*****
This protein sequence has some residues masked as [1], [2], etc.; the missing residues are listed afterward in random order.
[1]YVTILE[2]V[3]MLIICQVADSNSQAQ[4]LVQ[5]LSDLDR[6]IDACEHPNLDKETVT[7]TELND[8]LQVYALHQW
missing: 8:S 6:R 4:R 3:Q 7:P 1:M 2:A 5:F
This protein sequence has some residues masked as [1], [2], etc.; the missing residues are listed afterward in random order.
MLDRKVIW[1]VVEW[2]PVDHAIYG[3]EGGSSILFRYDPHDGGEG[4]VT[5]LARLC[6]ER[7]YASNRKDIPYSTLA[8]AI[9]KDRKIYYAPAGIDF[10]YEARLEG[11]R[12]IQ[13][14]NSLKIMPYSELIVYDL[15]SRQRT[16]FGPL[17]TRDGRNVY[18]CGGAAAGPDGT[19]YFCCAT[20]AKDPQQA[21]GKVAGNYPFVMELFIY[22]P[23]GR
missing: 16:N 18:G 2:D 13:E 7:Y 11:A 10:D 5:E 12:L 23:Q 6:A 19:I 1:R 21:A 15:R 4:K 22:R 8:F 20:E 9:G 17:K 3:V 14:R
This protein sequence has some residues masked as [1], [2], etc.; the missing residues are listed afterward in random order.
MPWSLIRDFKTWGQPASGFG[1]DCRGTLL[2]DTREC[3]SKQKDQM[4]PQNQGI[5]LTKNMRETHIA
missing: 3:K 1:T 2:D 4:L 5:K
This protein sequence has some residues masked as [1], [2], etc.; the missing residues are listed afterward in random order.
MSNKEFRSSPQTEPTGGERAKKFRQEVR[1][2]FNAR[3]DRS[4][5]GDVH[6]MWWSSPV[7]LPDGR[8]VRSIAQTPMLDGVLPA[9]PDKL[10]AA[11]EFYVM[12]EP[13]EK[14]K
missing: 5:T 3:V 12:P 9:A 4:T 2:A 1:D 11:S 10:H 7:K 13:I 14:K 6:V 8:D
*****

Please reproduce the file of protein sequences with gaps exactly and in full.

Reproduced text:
This protein sequence has some residues masked as [1], [2], etc.; the missing residues are listed afterward in random order.
[1]YVTILE[2]V[3]MLIICQVADSNSQAQ[4]LVQ[5]LSDLDR[6]IDACEHPNLDKETVT[7]TELND[8]LQVYALHQW
missing: 8:S 6:R 4:R 3:Q 7:P 1:M 2:A 5:F
This protein sequence has some residues masked as [1], [2], etc.; the missing residues are listed afterward in random order.
MLDRKVIW[1]VVEW[2]PVDHAIYG[3]EGGSSILFRYDPHDGGEG[4]VT[5]LARLC[6]ER[7]YASNRKDIPYSTLA[8]AI[9]KDRKIYYAPAGIDF[10]YEARLEG[11]R[12]IQ[13][14]NSLKIMPYSELIVYDL[15]SRQRT[16]FGPL[17]TRDGRNVY[18]CGGAAAGPDGT[19]YFCCAT[20]AKDPQQA[21]GKVAGNYPFVMELFIY[22]P[23]GR
missing: 16:N 18:G 2:D 13:E 7:Y 11:A 10:D 5:E 12:L 23:Q 6:A 19:I 1:R 21:A 15:R 4:K 22:R 8:F 20:E 9:G 17:K 3:V 14:R
This protein sequence has some residues masked as [1], [2], etc.; the missing residues are listed afterward in random order.
MPWSLIRDFKTWGQPASGFG[1]DCRGTLL[2]DTREC[3]SKQKDQM[4]PQNQGI[5]LTKNMRETHIA
missing: 3:K 1:T 2:D 4:L 5:K
This protein sequence has some residues masked as [1], [2], etc.; the missing residues are listed afterward in random order.
MSNKEFRSSPQTEPTGGERAKKFRQEVR[1][2]FNAR[3]DRS[4][5]GDVH[6]MWWSSPV[7]LPDGR[8]VRSIAQTPMLDGVLPA[9]PDKL[10]AA[11]EFYVM[12]EP[13]EK[14]K
missing: 5:T 3:V 12:P 9:A 4:T 2:A 1:D 11:S 10:H 7:K 13:I 14:K 6:V 8:D